District Superintendent Susan Agruso said the district is paying only the cost of the attorney that is investigating the allegations and is not paying attorney fees for the board trustee being investigated.
"That attorney is not being paid for by the district,” Agruso told Patch. “The district is paying for the lawyer who is conducting the investigation, that’s all."
Neither the board nor the district has confirmed who that trustee is and have said that doing so would interfere with the investigation.
Jay Worona, General Counsel and Director of Legal and Policy Services for the New York State School Boards Association, said that generally speaking, the district would not cover the expense of a lawyer in a case such as this.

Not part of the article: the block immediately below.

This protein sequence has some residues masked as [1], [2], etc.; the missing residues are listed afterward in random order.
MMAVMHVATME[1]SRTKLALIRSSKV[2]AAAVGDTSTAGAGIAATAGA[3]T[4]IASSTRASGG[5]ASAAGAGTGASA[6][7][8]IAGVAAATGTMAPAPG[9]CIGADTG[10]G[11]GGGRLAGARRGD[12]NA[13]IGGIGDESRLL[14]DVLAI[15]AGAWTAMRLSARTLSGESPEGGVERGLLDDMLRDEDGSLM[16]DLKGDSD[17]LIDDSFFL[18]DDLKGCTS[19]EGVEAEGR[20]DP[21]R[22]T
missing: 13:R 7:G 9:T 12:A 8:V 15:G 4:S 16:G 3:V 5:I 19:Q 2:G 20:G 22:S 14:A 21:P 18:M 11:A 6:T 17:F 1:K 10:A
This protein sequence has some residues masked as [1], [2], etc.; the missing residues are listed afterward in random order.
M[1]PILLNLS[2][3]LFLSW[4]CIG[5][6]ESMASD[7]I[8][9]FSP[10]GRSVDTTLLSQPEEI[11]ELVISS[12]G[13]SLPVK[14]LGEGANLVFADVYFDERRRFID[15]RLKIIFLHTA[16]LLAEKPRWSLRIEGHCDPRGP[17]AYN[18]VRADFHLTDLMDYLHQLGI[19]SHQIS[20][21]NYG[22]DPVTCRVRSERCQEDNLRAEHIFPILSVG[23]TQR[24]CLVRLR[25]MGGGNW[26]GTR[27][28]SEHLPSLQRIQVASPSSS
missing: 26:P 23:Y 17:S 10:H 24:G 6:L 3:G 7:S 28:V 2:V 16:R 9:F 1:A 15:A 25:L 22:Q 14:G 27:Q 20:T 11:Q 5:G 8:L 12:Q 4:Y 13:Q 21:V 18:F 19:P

“Generally I don’t think they would be defended. It would be contrary in interest to the board."
Robert LaRusso, the attorney investigating the allegation, said if the trustee is found to have shared information with a third party, the commissioner of education would make the final decision and that the removal of a trustee from the board is left to the commissioner and not the board.
“The board is not going to make the decision. It wouldn’t be right, generally speaking, for one party to make a decision about someone that is part of their own group,” said LaRusso. “The commissioner will make the determination whether or not it was confidential. It will rest with the commissioner of education.”
According to LaRusso, once an allegation is made, the board has 30 days in which to submit it to the commissioner.
“There is a request that when an allegation is brought, you have 30 days to bring it before the commissioner."
Let Patch save you time. Get great local stories like this delivered right to your inbox or smartphone everyday, sign up for our free newsletter.